(b) the range of the ballistic target missile will not exceed 3,500 kilometers. 2. Each Party, in order to preclude the possibility of ambiguous situations or misunderstandings related to compliance with the provisions of the Treaty, undertakes not to develop, test, or deploy space based interceptor missiles to counter ballistic missiles other than strategic ballistic missiles, or space based components based on other physical principles, whether or not part of a system, that are capable of substituting for such interceptor missiles.

3. In order to enhance confidence in compliance with the provisions of the Treaty, the Parties shall implement the provisions of the Agreement on Confidence Building Measures Related to Systems to Counter Ballistic Missiles Other Than Strategic Ballistic Missiles of September 26, 1997, hereinafter referred to as the Confidence Building Measures Agreement, with respect to systems covered by this Agreed Statement and not subject to the Confidence Building Measures Agreement on the date of its entry into force. Each such system shall become subject to the provisions of the Confidence Building Measures Agreement no later than 180 days in advance of the planned date of the first launch of an interceptor missile of that system. All information provided for in the Confidence Building Measures Agreement shall initially be provided no later than 30 days after such a system becomes subject to the provisions of the Confidence Building Measures Agreement.

4. In order to ensure the viability of the Treaty as technologies related to systems to counter ballistic missiles other than strategic ballistic missiles evolve, and in accordance with Article XIII of the Treaty, the Parties undertake to hold consultations and discuss, within the framework of the Standing Consultative Commission, questions or concerns that any Party may have regarding activities involving systems covered by this Agreed Statement, including questions and concerns related to the implementation of the provisions of this Agreed Statement.

5. This Agreed Statement shall enter into force simultaneously with entry into force of the Memorandum of Understanding of September 26, 1997, Relating to the Treaty Between the United States of America and the Union of Soviet Socialist Republics on the Limitation of Anti Ballistic Missile Systems of May 26, 1972.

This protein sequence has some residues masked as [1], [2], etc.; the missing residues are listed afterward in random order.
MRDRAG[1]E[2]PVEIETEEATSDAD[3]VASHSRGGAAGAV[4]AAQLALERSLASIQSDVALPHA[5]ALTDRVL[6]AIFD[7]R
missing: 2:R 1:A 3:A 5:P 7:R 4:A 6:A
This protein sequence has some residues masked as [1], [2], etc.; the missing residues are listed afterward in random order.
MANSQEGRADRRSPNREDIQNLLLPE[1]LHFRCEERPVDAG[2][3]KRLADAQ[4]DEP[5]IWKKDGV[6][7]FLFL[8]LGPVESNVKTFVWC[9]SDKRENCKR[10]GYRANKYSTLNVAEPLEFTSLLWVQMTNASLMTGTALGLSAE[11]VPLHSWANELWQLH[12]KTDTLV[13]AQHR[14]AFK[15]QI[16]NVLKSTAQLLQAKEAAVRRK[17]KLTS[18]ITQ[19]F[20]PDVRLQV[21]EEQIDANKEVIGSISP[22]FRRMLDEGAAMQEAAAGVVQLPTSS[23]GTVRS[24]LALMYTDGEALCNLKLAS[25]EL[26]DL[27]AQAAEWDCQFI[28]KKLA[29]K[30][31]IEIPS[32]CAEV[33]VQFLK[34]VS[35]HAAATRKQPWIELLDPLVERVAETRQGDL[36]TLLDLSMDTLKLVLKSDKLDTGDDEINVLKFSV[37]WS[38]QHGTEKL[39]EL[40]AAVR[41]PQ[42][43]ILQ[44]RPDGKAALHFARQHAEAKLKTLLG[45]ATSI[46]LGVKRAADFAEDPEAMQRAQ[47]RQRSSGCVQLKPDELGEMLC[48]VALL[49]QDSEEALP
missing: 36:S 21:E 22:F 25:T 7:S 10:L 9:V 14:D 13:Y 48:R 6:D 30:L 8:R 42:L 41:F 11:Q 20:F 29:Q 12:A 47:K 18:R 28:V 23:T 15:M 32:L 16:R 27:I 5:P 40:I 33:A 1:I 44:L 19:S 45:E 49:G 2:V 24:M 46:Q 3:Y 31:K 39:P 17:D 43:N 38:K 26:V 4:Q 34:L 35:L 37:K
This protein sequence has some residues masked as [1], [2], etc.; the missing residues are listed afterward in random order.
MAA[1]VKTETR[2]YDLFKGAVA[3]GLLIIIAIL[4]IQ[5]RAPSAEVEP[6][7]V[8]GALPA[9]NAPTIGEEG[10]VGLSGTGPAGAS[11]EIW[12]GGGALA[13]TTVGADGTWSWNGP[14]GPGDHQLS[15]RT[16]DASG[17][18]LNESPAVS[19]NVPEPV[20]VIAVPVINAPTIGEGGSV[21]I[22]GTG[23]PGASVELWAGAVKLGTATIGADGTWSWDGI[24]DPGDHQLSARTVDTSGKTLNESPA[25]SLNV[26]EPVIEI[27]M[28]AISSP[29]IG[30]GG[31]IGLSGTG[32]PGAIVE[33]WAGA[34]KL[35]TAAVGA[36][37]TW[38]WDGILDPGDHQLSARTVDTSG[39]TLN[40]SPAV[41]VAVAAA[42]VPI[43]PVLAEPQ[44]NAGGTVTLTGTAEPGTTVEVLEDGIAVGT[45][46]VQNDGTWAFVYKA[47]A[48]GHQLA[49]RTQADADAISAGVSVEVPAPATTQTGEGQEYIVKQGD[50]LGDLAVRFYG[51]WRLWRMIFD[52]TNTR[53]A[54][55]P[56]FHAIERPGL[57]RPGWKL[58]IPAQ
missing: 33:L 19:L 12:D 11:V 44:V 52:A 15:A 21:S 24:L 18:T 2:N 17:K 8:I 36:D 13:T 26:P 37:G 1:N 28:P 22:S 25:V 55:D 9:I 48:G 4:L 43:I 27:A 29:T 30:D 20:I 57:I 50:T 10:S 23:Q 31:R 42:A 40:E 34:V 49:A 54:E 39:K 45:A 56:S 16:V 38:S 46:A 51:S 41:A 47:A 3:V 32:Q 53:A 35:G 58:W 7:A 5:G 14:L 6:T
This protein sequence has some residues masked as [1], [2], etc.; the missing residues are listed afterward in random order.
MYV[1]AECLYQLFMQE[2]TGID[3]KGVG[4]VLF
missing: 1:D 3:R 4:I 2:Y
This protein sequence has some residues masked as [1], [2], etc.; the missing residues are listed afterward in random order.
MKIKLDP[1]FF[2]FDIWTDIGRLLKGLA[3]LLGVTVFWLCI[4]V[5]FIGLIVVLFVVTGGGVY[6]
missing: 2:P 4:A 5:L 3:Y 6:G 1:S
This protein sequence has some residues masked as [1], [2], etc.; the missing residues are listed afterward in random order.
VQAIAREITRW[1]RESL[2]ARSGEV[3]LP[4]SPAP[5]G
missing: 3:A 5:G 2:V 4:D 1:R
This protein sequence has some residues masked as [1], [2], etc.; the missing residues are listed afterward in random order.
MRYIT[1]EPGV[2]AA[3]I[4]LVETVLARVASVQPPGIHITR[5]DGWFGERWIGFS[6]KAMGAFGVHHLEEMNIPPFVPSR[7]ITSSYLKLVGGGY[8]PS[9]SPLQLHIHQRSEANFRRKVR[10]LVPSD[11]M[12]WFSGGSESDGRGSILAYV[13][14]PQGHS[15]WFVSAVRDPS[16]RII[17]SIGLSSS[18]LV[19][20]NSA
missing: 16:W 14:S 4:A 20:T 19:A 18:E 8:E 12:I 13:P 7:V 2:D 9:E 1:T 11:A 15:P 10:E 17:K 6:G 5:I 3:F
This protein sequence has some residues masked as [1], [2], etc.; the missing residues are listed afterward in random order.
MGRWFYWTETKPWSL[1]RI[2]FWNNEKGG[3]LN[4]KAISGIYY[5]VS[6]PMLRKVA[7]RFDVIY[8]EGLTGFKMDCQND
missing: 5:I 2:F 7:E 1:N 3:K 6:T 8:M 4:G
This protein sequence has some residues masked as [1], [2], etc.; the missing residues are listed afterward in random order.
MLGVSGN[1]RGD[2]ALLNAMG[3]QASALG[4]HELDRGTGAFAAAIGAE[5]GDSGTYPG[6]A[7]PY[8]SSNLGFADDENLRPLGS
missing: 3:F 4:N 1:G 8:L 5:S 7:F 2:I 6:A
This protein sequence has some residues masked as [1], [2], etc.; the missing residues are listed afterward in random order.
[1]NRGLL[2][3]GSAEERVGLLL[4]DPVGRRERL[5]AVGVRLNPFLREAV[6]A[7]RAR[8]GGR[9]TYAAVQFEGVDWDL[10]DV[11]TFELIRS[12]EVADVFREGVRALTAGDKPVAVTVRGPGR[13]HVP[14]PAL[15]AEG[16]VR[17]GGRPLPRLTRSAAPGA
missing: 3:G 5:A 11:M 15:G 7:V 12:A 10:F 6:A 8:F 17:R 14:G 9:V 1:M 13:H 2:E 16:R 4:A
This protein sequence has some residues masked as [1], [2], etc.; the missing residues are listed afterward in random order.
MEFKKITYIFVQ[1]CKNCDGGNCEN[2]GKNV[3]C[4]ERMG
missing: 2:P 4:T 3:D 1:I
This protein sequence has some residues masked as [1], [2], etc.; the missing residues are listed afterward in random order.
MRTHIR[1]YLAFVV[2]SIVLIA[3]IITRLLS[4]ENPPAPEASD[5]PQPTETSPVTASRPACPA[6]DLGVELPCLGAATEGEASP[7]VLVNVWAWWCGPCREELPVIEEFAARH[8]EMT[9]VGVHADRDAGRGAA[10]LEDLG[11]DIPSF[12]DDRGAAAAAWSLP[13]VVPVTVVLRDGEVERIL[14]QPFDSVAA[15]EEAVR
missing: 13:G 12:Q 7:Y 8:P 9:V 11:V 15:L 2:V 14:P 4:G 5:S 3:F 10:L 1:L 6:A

DONE at New York City on September 26, 1997, in five copies, each in the English and Russian languages, both texts being equally authentic.

 

Common Understandings Related To The Second Agreed Statement Of September 26, 1997, Relating To The Treaty Between The United States Of America And The Union Of Soviet Socialist Republics On The Limitation Of Anti Ballistic Missile Systems Of May 26, 1972

I

The term "interceptor missile," as used in the Second Agreed Statement of September 26, 1997, shall refer to any missile subject to the provisions of paragraph (a) of Article VI of the Treaty if such a missile:

(a) has been developed by a Party as a missile to counter ballistic missiles other than strategic ballistic missiles; or

(b) has been declared by a Party as a missile to counter ballistic missiles other than strategic ballistic missiles; or

(c) has been tested by a Party even once with the use of a ballistic target missile. ith respect to subparagraphs (a), (b), or (c), such a missile shall be considered an interceptor missile in all its launches.

II

The Parties have agreed that, for the purposes of the Second Agreed Statement of September 26, 1997, the velocity of an interceptor missile as well as the velocity of a ballistic target missile shall be determined in an earth centered coordinate system fixed in relation to the Earth.

III

The Parties have agreed that for the purposes of the Second Agreed Statement of September 26, 1997, the velocity of space based interceptor missiles shall be considered to exceed 3 km/sec.

IV

For systems to counter ballistic missiles other than strategic ballistic missiles with interceptor missiles whose velocity exceeds 3 km/sec over any part of their flight trajectory, that become subject to the Confidence Building Measures Agreement in accordance with paragraph 3 of the Second Agreed Statement of September 26, 1997, the Parties understand that, in connection with the provisions of paragraph 2(b) of Section IV of the Confidence Building Measures Agreement, detailed information on such systems shall be provided in a form and scope as agreed upon by the Parties.

These Common Understandings shall be considered an attachment to the Second Agreed Statement of September 26, 1997, and shall constitute an integral part thereof.

 

Agreement On Confidence Building Measures Related To Systems To Counter Ballistic Missiles Other Than Strategic Ballistic Missiles

The States that have signed this Agreement, hereinafter referred to as the Parties,

Desiring to promote reciprocal openness, greater trust between the Parties, and the preservation of strategic stability,

Declaring their intention to implement, on a reciprocal basis, confidence building measures with respect to systems to counter ballistic missiles other than strategic ballistic missiles,

Have agreed as follows:

I. General Provisions

1. Systems subject to this Agreement shall be: for the United States of America—the Theater High Altitude Area Defense (THAAD) System and the Navy Theater Wide Theater Ballistic Missile Defense Program, known to the other Parties by the same names; for the Russian Federation—the S 300V system, known to the United States of America as the SA 12 system; for the Republic of Belarus—the S 300V system, known to the United States of America as the SA 12 system; for Ukraine—the S 300V system, known to the United States of America as the SA 12 system; and other systems as agreed upon by the Parties in the future.